DY: And I think one of the thing's that's really important about BaubleBar and that really differentiates us as a brand is, we aim to bring her access to amazing fashion and we are not niche in terms of our style. We are not feminine or edgy or boho -- we are really about finding your personal style through accessories and through the extra pieces. And I think that when you have one person that is the face of [your brand], you really are -- and this works for a lot of brands -- you really are putting a stake in the ground and saying, "This is the exact personification of who we are." We really shy away from that because I think something that's so core to who we are as a brand, is we want our girl to come to the site and feel like she can put together the pieces that feel like her personal style.
Whether they think direct-to-consumer is the way forward for retail:
DY: You know it's hard to say. I think there are costs and benefits to both. With direct-to-consumer you can potentially cut out the middleman and improve costs for your customers, but then you bear the costs of driving awareness and excitement about your brand and driving traffic to your website, which is a very, very, very difficult proposition. When we were starting, we were coming onto the marketplace at a time when digital marketing was not as competitive or as expensive as it is today. E-mail was a far more viable channel and social media was really getting big. I mean if you think about Instagram five years ago, where we are today has completely changed. So all of those tools and all of those things that we had access to, we were at a special moment where we really were able to build up a strong base and awareness for our brand and I think that's getting harder and harder to do today.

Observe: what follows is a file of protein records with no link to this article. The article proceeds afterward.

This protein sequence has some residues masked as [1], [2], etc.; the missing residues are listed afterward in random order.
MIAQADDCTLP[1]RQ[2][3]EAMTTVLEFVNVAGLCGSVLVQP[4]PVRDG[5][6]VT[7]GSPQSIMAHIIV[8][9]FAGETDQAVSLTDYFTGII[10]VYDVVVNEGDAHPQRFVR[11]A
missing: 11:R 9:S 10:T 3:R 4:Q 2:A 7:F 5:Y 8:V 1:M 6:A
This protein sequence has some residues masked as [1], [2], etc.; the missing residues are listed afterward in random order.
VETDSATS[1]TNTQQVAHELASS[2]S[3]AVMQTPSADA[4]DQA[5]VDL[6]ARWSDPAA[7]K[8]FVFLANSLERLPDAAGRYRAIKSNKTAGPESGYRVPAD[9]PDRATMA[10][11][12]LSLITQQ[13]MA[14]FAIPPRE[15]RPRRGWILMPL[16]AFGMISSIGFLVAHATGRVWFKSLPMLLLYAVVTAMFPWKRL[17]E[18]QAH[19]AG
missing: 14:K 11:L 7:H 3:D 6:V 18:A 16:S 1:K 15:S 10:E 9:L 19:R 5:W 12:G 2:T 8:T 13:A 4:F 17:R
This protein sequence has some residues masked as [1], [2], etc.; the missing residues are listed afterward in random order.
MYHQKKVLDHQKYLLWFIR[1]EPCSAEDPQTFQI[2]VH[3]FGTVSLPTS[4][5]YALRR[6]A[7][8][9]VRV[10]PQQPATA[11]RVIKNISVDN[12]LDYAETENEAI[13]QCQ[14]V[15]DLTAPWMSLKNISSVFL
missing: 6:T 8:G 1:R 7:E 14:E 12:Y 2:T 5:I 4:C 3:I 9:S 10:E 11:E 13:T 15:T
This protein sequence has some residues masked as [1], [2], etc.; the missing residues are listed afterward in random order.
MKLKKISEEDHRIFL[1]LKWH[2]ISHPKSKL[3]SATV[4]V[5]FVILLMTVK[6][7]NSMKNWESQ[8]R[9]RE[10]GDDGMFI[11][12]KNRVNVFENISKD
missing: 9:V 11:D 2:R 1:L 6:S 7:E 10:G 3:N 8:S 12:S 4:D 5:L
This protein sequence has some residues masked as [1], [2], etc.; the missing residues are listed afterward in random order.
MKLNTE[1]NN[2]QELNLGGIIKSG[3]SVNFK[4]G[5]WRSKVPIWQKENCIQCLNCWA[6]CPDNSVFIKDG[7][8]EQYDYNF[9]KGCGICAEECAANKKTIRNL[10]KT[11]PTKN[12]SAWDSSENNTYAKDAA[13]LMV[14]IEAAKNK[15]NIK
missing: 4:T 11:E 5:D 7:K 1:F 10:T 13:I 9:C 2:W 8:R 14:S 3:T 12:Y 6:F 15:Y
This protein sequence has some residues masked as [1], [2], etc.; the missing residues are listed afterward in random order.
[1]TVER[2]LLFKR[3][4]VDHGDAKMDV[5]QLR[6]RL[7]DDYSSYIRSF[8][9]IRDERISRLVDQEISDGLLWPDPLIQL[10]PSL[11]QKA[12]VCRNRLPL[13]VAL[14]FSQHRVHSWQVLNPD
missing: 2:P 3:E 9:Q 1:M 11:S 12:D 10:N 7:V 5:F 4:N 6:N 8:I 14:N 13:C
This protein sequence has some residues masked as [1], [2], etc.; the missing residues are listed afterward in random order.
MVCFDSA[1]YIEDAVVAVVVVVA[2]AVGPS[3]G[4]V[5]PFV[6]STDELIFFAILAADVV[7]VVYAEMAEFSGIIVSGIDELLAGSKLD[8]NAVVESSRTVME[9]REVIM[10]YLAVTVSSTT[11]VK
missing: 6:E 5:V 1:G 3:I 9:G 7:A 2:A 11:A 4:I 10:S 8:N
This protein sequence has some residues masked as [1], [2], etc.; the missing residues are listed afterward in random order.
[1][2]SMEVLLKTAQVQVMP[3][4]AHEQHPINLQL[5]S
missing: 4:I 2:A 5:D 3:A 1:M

What they look for when they're hiring:
DY: From a skill-set perspective of course it depends on the role. In terms of the things that we always look for, I think there is some element of scrappiness and hunger... that's something that is very hard to interview for, but really makes a difference. Even though we aren't a startup anymore, we're not a grown-up company either -- we're in this toddler, adolescent phase. The things that were really moving the needle for us when we were younger, when we were 10 people sitting in the middle of the room and people were comfortable standing up and shouting out ideas or putting forth a suggestion that, at the time, felt really revolutionary and groundbreaking, we want people to continue to feel that comfort level and not feel like oh well, I'm an associate, I'm a coordinator so I can't really speak up and share my voice or share my opinion.